Share story

ERIKA SCHULTZ / THE SEATTLE TIMES

Life hangs in the balance as team of surgeons, doctors, nurses, technicians and assistants tries to resuscitate a gravely injured patient.

The scenes described in Tyrone Beason’s Pacific Northwest Magazine story, “Inside Harborview: An elite team fights to mend broken bodies and minds,” were reported over a series of authorized visits to Harborview Medical Center’s Emergency Department. Patients who are identified in the story and photographs gave permission to publish their identities.

As Beason writes in the story, “The Harborview ED is a world unto itself, where the poor and uninsured are guaranteed to be seen and where renowned emergency burn, neurology, pediatrics and other doctors treat patients with special emergencies from as far away as Alaska.”

The 47-bed department is the soul of the hospital, where teams work on the front lines of health care.

With this project, we hope the public gains a deeper understanding of what goes on behind the scenes at Harborview. Harborview doctors, nurses, anesthesiologists, social workers, lab technicians and emergency first-responders play a critical role in our community— everyday facing our region’s major trauma cases, afflictions and social ills.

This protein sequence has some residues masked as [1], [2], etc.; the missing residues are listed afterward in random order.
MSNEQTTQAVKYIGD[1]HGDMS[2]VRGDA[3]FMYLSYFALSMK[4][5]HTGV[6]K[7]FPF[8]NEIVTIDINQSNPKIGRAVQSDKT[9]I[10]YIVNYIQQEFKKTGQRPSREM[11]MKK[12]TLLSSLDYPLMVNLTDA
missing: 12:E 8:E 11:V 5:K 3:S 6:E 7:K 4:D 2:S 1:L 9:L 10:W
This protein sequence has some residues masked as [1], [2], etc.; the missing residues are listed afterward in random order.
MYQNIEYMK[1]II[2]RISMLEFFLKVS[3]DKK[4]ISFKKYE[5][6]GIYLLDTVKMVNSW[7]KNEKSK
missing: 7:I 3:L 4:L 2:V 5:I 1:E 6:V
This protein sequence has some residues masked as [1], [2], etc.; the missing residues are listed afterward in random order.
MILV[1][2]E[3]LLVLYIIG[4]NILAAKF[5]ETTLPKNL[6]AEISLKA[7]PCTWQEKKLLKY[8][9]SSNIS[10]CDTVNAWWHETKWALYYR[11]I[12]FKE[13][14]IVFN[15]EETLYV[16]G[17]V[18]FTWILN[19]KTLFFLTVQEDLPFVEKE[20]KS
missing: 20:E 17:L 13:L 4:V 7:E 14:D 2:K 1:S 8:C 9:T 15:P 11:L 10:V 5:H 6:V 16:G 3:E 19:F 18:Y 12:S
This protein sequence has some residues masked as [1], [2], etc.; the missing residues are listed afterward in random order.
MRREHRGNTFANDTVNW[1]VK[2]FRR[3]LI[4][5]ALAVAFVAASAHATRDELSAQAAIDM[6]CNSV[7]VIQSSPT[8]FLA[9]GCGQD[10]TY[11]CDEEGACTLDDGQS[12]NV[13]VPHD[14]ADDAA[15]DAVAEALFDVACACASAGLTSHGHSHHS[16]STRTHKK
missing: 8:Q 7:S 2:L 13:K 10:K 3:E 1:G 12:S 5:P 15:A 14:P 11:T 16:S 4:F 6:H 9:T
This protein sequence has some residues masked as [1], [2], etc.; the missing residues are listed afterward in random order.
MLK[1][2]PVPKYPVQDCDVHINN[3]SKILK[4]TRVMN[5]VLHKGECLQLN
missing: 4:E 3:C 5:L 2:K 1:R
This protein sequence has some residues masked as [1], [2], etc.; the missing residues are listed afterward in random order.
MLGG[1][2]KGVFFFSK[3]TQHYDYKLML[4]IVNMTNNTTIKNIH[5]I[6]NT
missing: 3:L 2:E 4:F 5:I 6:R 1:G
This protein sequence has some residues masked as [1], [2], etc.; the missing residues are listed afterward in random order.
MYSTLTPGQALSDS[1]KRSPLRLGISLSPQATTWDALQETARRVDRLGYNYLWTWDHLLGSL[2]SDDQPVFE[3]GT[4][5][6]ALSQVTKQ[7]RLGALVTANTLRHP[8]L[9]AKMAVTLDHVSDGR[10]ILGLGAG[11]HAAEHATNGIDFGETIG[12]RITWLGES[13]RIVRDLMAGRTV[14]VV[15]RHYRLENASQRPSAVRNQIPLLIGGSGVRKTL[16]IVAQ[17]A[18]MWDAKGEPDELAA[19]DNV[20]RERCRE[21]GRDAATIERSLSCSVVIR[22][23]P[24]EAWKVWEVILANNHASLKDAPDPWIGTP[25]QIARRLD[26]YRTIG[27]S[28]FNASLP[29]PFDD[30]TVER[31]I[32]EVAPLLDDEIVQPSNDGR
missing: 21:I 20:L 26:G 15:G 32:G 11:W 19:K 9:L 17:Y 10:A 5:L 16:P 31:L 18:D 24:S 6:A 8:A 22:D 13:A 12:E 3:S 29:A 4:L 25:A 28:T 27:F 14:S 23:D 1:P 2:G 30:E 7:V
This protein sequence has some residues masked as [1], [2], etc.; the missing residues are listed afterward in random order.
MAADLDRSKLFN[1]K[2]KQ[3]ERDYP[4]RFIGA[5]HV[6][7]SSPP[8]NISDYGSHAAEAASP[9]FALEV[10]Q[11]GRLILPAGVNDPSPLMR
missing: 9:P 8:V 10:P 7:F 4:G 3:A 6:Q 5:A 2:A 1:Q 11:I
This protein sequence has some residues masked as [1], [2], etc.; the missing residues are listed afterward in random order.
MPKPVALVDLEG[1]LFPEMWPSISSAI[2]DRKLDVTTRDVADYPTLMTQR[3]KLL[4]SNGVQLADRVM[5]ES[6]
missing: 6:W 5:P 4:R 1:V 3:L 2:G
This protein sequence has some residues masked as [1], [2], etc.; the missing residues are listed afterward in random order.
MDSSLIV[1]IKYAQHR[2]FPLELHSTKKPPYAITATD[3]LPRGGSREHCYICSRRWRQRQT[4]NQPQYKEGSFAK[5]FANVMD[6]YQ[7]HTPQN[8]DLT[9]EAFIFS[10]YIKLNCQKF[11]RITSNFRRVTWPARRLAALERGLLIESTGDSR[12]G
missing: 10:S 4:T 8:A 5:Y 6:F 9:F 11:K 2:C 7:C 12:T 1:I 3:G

The family of Seattle Pacific University shooting victim Paul Lee, who gave permission to publish the picture of him, has set up a foundation in his honor to raise money for community-based programs focused on mental health.

For more information or to contribute, visit www.paulleefoundation.org.

ERIKA SCHULTZ / THE SEATTLE TIMES

Registered nurse Dan Ursino lays a comforting hand on Viviane deBros, who was injured in a fall on Mount Stuart in Chelan County. “When patients come into the emergency room, they are frightened, hurt, upset — and sometimes all it takes is just to put a hand on their shoulder and say, ‘I am here for you,’” he says.

ERIKA SCHULTZ / THE SEATTLE TIMES

Airlift Northwest and EMTs wheel a trauma patient into the Harborview ED. With at least three senior emergency-medicine physicians and about 14 nurses on duty at peak times, the ED can spring into disaster mode at a moment’s notice.

ERIKA SCHULTZ / THE SEATTLE TIMES

Gerardo Ponce De Leon Ayala can’t hide the pain as nurse Dan Ursino applies ointment to a road rash Ayala got while trying to stop his car from rolling down a Capitol Hill street. He got caught on the car and dragged down the hill. “I was very scared,” Ayala says. “I’m glad nothing happened worse.”

ERIKA SCHULTZ / THE SEATTLE TIMES

Technicians prepare a hand for an X-ray. The Emergency Department serviced 66,000 visits in 2013. “We have a really incredible team — from physicians to nurses to medical technicians — it’s an impressive asset the city has,” says Dr. Brandon Backlund, an ED attending physician.